The first time I almost died in a flash flood, we were driving up a dry riverbed under an overcast sky on our way back from Pucarilla.

It’s the little valley in northwestern Argentina where my family grows grapes for our Tacana wine.

Looking up the riverbed, I suddenly saw what looked like a thin, gray snake working its way down the incline toward the truck.

I didn’t think much of it until the passengers next to me shrieked in horror.

I heard it before I got a good look at it – a roaring mess of white water, charging down the riverbed straight at us.

My father, Legacy cofounder Bill Bonner, shifted down and gunned the engine, turning sharply up a rocky bank to our right.

The truck didn’t make it far up the bank. It got stuck on a large boulder… its four wheels spinning helplessly.

We leapt out, but it was too late. The land around us – the driest of deserts just seconds before – was now a reddish-brown torrent dotted with white rooster tails sputtering up in the air.

We were now residents of what was fast becoming the smallest island in the Calchaquí Valley, just barely high enough to avoid the flood.

Two hours later, the waters suddenly disappeared… with nothing but a pickup truck teetering atop a boulder to indicate anything had ever happened.

These Grapes Are Survivors

What makes the soil here in the Calchaquí Valley so dangerous on the one day a year it rains also makes excellent vines.

Pucarilla, where we grow our vines

The bone-dry sand provides excellent drainage for the trickle of snowmelt – purified during a 1,000-foot tumble down the Andean slopes. This stops the grapes from shriveling up entirely.

Pure snowmelt running through our valley

If they did, we could scarcely blame them.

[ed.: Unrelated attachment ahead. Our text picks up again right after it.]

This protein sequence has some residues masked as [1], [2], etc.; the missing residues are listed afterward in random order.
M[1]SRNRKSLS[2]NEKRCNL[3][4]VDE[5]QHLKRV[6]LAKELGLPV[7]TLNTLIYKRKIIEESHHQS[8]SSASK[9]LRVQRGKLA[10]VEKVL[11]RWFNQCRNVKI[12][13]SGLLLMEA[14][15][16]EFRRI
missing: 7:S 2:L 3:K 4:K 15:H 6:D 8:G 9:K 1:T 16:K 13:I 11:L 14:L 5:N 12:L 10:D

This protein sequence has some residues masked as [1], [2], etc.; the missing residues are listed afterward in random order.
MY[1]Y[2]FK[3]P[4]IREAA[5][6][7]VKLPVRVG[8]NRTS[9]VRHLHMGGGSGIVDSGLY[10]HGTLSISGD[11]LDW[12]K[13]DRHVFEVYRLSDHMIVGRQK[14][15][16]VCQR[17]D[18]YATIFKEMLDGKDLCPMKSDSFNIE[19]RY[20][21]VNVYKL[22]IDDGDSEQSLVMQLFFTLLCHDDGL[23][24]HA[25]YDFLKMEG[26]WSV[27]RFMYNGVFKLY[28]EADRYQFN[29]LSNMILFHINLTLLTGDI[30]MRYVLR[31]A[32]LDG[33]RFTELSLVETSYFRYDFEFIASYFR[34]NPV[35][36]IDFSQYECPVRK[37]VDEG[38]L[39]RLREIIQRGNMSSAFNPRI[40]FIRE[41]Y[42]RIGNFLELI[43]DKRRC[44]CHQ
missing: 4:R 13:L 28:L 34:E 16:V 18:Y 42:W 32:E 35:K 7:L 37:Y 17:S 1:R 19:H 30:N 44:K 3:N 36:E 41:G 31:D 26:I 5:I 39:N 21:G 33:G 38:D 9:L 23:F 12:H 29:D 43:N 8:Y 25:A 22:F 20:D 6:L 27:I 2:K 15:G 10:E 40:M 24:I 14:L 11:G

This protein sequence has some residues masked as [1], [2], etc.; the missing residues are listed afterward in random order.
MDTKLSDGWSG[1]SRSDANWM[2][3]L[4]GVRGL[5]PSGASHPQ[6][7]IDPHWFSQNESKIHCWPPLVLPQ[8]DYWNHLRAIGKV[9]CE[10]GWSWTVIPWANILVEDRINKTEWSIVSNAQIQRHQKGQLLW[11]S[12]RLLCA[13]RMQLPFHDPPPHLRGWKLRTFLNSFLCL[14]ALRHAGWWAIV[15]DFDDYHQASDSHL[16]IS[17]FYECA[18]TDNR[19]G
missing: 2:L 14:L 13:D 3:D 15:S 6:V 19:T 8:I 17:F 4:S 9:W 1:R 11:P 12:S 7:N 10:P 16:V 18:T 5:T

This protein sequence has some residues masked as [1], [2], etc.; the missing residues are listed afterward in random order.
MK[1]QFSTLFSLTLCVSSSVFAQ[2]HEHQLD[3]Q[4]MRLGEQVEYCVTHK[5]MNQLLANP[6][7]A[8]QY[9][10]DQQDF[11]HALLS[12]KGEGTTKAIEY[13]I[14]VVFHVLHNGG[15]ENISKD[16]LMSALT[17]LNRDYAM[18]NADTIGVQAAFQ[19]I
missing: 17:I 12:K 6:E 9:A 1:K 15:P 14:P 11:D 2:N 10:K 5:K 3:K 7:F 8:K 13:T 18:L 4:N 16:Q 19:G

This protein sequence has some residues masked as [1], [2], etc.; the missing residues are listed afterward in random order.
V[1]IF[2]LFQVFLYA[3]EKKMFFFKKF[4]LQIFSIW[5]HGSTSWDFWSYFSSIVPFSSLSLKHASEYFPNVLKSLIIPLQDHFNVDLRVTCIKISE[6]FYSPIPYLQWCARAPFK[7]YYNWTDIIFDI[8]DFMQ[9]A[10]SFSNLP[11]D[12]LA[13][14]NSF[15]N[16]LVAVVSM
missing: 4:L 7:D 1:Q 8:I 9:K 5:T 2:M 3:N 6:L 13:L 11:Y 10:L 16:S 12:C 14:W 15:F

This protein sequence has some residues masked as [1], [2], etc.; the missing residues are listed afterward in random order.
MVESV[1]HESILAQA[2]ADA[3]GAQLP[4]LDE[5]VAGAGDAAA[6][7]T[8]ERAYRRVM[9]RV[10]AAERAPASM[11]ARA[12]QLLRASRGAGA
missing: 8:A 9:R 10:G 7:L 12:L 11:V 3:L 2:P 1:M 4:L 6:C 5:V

During the day, intense UV rays (80% more intense than in Bordeaux) blast them. This creates firm, round tannins (and antioxidants… up to 10 TIMES more than other wines!)…

…while at night, the temperature drops nearly 80 degrees, forcing the grapes to conserve nutrients.

To survive, the grapes develop thick skins – a nearly black, dark red color so intense it turns stainless steel a deep red – and tannins that firmly grip the mouth as hints of plum, blackberry, leather, and smoke drift across the palate…

Were the grapes of a lighter varietal – say, Pinot Noir or Gamay – we’d be in real trouble. But our vines – like most others in these hidden valleys – are of an old Malbec variety that disappeared from Europe about 150 years ago.

It’s a survivor. Out here, you have to be. Fall off your horse, get caught in a flood, or get bitten by a snake… and the nearest ambulance is six hours away (assuming you can call one, which you often can’t because there’s no cell phone reception or landline).

Wine Worth the Trouble

For most folks, growing grapes out here isn’t worth the trouble.

On the rare occasion you find wines from here in America, they can go for over $500 a bottle.

Which is why I recently came up with a way to get wines from hidden valleys like ours… delivered direct to your doorstep… with no middlemen or inflated prices.

Here’s how it happened…

A few years ago, I moved back to the U.S. from Argentina. I liked being back. But one thing I missed was the wine culture…

…where old friends dine late into the night, sharing memories and laughter over a great bottle that costs just a few dollars (yet could be a 98-point wine)…